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While Hu was never as powerful as Xi is now – owing in part to the model of collective leadership and the balancing influence of multiple party factions and elders, including his predecessor Jiang Zemin – he was associated with a faction connected to the Communist Youth League, a once powerful grouping whose influence has diminished considerably during Xi’s rule.
Steve Tsang, director of the SOAS China Institute at the University of London, said the latest footage suggests Hu’s dramatic exit was likely not planned.
“For whatever reasons, Xi ordered Hu to be escorted out when he must have thought that Hu might not behave exactly as Xi would have wanted,” he said.
The new video has been interpreted by some as a sign of Hu’s supposed displeasure with the outcome of the Congress, which saw Xi consolidate his power by stacking the new leadership team with his loyal allies and proteges.
Premier Li Keqiang and Wang Yang, head of China’s top advisory body, both retired from the party’s supreme Politburo Standing Committee, despite being one year below the unofficial retirement age of 68. Both Li and Wang are seen as closer to Hu’s sphere of influence.
In an even more surprising revelation on Sunday, Vice Premier Hu Chunhua, another protege of the elder Hu (the two are not related), was dropped from the new 24-member Politburo. Once seen as a rising star being groomed for the top leadership, Hu Chunhua’s political future has dimmed under Xi.
But Wen-Ti Sung, a political scientist at the Australian National University, said a planned public purge at the closing of the congress was unlikely, given the party’s emphasis on unity.
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“The Chinese Communist Party prizes the image of unity and control, and more so than ever during the Xi era,” said Sung.
If Xi had wanted to purge Hu to prevent the former leader from raising objections in public, he would have done so before foreign press were allowed into the auditorium, Sung said.
“A high-profile purge of Hu at a critical juncture like the 20th Party Congress shows the presence of dissent, and the notion that Xi is at least ‘challengeable,’” he said. “Neither is great for Xi’s image of invincibility.”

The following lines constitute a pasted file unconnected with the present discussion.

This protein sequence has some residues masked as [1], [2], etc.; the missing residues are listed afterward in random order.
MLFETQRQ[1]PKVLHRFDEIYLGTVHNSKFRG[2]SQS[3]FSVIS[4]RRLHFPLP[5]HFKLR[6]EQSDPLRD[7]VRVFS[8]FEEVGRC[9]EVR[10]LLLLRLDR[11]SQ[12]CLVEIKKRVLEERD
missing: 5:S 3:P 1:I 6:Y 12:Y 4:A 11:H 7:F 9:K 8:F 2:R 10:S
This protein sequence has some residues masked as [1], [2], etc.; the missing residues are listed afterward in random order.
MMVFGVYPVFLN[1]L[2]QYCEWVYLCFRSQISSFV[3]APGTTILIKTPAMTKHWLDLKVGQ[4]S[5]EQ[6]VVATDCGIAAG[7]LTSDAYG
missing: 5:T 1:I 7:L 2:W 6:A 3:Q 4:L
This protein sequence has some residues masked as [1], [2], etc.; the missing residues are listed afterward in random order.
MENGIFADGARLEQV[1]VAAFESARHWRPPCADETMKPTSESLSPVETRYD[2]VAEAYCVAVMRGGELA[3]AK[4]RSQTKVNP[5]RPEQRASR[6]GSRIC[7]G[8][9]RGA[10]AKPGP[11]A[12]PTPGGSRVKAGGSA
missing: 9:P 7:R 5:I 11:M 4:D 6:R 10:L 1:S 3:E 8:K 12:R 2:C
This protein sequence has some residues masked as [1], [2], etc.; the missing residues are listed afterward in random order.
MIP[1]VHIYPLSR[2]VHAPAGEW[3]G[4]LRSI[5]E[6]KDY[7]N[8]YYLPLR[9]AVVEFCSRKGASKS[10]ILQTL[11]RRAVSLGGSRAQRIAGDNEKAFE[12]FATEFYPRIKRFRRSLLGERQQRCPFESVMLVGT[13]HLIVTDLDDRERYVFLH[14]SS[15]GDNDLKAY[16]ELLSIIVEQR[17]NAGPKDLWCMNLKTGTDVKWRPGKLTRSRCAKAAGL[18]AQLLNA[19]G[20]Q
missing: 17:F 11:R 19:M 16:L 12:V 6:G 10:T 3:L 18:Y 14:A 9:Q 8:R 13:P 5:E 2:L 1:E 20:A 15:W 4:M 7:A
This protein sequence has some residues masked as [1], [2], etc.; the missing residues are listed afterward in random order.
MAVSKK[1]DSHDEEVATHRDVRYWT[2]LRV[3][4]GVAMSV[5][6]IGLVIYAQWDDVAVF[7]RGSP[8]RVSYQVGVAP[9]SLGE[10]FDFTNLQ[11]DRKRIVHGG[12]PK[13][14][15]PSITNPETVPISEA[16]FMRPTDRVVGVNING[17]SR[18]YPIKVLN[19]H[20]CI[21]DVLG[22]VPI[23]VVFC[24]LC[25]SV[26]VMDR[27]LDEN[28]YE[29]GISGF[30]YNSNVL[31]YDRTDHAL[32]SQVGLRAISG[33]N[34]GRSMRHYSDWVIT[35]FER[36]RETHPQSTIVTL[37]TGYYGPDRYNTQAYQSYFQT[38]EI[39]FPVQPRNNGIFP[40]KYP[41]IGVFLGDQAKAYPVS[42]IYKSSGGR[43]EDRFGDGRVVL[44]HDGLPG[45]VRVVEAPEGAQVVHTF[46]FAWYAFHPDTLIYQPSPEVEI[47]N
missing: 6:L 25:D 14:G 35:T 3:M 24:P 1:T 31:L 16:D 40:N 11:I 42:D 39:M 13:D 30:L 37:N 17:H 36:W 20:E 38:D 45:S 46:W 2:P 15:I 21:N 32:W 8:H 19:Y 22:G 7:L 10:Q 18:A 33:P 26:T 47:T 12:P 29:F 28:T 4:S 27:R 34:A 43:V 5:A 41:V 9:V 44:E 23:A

Many observers were also struck by the apparent coldness of the other leaders on the stage. Few showed any concern for Hu, and many avoided looking in his direction.
“There’s no empathy,” said Alfred Wu, an associate professor at the Lee Kuan Yew School of Public Policy at the National University of Singapore.
To rise through the party, officials have learned to hide their personal emotions and characteristics, Wu said, “They just try to be like a machine in the party machinery.”
On his way out, Hu patted the shoulder of his protege, Premier Li, who nodded and turned briefly to watch him walk away. Next to Li, Wang sat upright and stared straight ahead, seemingly frozen in motion.
Further down the edge of the stage, Hu Chunhua did not even cast a glance toward the party elder as he passed by. Instead, he looked straight ahead with a notable frown and arms folded across his chest.
But even if the real reason for the elder Hu’s departure never becomes clear, the incident has nevertheless sent an unequivocal message about Xi’s absolute hold on power, analysts say.
Hu’s undignified exit showed that “Xi had reduced the once powerful (Communist) Youth League faction to insignificance,” said Tsang at the University of London.
“With no successor in sight, and the previous leader humiliated, Xi had projected to the party that…no one in the party should look over his shoulder for another leader, be him the future or the past leader,” Tsang said.
“Now there is only one leader in China.”